Aquaculture North America

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Maine unveils strategies to address skill shortage

State will need up to 80 percent more workers by 2030, says new report


September 21, 2020
By Liza Mayer


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Maine’s aquaculture industry could need up to 80 percent more workers by 2030, says new report Photo: Bangs Island Mussels

Sixty-two percent of food fish will come from aquaculture by 2030, according to the Food and Agriculture Organization of the United Nations, but without a skilled workforce the industry would be hard pressed to deliver.

Such is the challenge faced by many seafood farmers in North America, including those in Maine.

“Finding workers with the right skills is a year-after-year challenge for Mook Sea Farm,” says Bill Mook, owner of Mook Sea Farm, an oyster farm on the Damariscotta River in Midcoast Maine.

In a new report, “Maine Aquaculture Workforce Development Strategy,” the Gulf of Maine Research Institute and Maine Aquaculture Association recognize the need to establish a comprehensive workforce training system to meet those needs.

The state’s aquaculture industry is comprised of largely owner-operator-scale shellfish and marine algae farms, mid-sized service providers, and large-scale finfish farms. New production models, such as land-based recirculating aquaculture systems, provide yet another growing employment opportunity in this sector.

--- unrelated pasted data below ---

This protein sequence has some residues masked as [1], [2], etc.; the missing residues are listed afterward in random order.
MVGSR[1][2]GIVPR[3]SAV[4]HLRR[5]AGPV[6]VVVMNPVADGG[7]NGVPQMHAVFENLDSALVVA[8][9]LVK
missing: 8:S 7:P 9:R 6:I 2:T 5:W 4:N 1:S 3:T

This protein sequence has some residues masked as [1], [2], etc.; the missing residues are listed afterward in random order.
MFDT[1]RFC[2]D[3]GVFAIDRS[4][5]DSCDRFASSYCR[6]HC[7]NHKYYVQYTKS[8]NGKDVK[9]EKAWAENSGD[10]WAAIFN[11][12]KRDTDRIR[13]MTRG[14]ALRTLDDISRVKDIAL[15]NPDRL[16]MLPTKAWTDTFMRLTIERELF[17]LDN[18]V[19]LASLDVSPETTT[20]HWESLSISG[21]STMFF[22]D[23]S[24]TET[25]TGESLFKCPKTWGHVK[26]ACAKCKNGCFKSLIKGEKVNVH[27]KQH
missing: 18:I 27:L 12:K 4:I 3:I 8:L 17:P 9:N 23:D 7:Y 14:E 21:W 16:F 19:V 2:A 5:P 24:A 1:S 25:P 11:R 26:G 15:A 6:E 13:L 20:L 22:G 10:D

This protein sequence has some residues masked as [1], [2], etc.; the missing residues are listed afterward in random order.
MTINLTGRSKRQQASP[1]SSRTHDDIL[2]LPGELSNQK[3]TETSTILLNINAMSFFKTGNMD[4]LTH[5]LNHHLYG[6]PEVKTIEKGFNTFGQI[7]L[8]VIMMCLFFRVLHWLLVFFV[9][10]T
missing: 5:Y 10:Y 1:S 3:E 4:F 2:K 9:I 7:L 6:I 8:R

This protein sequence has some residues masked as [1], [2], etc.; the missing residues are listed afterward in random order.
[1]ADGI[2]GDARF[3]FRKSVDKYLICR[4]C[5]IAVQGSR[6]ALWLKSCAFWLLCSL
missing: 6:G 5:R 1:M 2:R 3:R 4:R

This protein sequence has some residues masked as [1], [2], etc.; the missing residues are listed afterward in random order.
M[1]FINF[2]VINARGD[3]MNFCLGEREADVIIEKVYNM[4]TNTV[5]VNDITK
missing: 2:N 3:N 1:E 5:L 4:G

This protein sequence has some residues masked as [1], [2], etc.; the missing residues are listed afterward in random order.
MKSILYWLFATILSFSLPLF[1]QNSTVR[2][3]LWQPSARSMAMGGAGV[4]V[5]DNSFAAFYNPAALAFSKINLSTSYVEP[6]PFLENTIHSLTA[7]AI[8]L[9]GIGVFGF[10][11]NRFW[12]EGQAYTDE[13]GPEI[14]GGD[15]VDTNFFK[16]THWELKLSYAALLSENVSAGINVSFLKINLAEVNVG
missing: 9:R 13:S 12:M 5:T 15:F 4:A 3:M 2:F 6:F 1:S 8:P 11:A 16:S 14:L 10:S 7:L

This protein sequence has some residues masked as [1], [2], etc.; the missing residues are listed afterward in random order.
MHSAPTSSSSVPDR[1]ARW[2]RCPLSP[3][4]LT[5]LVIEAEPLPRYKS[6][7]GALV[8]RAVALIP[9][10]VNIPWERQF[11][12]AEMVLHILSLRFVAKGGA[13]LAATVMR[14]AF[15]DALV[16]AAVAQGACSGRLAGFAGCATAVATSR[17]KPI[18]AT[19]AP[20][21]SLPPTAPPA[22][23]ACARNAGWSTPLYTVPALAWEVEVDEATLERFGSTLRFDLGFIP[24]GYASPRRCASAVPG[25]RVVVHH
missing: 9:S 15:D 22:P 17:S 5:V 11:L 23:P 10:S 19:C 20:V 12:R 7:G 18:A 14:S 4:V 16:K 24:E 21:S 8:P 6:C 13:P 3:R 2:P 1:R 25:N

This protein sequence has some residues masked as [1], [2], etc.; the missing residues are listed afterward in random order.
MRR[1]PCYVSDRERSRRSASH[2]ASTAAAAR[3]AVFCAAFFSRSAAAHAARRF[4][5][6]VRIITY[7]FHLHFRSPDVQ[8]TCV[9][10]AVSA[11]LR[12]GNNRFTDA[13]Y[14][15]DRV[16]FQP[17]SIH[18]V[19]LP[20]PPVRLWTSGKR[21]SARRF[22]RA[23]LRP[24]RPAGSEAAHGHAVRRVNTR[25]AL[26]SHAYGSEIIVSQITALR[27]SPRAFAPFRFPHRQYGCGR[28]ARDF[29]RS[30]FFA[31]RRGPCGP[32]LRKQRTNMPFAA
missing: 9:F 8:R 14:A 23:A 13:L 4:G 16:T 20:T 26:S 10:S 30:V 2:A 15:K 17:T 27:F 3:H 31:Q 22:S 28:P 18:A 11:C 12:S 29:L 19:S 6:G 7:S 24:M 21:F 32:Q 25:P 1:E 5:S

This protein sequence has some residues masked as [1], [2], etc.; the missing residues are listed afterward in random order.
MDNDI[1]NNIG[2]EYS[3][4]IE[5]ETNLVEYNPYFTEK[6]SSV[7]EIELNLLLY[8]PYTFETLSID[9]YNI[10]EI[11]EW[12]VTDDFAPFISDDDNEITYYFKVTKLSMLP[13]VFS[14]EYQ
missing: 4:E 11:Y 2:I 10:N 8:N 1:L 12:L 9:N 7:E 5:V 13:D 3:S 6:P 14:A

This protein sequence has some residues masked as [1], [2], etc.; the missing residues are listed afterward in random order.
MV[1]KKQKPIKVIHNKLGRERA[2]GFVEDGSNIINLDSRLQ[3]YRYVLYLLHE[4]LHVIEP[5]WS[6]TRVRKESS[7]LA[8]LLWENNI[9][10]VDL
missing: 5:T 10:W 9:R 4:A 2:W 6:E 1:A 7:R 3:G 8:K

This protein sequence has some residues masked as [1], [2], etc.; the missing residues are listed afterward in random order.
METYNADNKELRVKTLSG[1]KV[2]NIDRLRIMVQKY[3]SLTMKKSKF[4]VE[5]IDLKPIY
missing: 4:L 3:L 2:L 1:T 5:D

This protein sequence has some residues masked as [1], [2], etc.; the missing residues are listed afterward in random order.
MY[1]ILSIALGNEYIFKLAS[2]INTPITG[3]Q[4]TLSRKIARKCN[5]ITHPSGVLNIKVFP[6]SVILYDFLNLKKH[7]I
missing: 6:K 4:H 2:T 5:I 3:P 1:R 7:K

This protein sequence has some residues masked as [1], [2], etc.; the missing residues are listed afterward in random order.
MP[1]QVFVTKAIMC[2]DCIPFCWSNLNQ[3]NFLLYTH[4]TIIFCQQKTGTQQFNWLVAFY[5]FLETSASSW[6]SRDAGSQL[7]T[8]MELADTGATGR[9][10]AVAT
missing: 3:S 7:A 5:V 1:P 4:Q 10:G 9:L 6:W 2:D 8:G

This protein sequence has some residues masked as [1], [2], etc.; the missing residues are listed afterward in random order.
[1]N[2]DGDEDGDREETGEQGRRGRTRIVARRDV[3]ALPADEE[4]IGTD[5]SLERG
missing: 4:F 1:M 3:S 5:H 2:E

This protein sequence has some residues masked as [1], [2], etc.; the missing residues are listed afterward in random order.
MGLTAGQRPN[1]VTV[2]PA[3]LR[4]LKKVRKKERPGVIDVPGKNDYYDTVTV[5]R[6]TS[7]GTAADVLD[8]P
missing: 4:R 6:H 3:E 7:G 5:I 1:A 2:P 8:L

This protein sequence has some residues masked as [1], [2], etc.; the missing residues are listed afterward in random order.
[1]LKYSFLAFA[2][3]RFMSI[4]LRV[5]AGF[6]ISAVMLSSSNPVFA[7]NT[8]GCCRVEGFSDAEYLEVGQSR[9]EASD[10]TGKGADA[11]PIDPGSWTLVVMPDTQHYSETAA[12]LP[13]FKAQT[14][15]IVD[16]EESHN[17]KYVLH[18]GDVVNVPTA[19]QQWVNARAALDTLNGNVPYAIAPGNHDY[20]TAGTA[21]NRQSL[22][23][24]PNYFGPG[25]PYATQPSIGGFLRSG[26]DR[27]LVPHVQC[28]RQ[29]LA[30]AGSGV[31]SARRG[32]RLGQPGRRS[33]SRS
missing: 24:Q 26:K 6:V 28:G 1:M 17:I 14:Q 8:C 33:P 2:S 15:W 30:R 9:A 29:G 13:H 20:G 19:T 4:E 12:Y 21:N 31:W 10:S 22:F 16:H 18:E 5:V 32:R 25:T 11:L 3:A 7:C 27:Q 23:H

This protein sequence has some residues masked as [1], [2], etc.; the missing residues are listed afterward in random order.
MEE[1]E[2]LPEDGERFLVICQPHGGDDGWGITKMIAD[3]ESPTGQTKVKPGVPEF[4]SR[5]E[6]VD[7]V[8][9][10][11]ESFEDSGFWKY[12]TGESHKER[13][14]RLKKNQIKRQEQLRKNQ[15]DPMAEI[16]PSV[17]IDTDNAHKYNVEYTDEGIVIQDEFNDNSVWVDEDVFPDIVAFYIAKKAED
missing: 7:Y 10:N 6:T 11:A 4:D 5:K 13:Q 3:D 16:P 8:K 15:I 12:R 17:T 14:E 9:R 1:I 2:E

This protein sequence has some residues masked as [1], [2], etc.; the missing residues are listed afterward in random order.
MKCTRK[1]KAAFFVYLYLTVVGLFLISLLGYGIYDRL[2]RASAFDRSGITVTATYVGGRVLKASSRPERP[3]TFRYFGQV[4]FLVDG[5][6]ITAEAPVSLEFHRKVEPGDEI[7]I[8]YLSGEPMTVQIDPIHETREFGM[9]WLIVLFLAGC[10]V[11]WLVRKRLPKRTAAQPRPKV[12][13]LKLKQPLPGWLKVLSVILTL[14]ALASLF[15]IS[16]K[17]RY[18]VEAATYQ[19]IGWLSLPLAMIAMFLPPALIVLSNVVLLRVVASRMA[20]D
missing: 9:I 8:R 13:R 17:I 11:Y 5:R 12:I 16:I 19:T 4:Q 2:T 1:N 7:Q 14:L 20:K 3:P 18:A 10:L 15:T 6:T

In 2019, Maine aquaculture created 622 direct and 1,169 indirect jobs. These numbers are projected to rise by 33 percent and 43 percent, respectively, by 2022. By 2030, direct jobs and indirect jobs are forecast to grow by roughly 80 percent (to 1,175) and by 89 percent(to 2,218) from 2019 numbers.

The report recommended four major strategies to meet the industry’s needs:

  • the creation of three vocational hubs across the state to provide vocational training specific to aquaculture;
  • an aquaculture apprenticeship program;
  • the development of new occupational standards; and
  • marketing support to promote the new learning opportunities.

“Maine’s aquaculture industry is poised to grow across all existing and nascent sub-sectors. It is the perfect time to embark on the strategy to provide the industry with skilled, dedicated labor and create pathways for Maine talent to enter this important growth sector,” the report said.

Shellfish farmer Mook says he’s impressed with the initiatives. “They are founded on industry needs and prioritize the type of training and experience to produce employees that can enable our continued growth,” he said.

The report was developed in partnership with Educate Maine and sponsored by FocusMaine.


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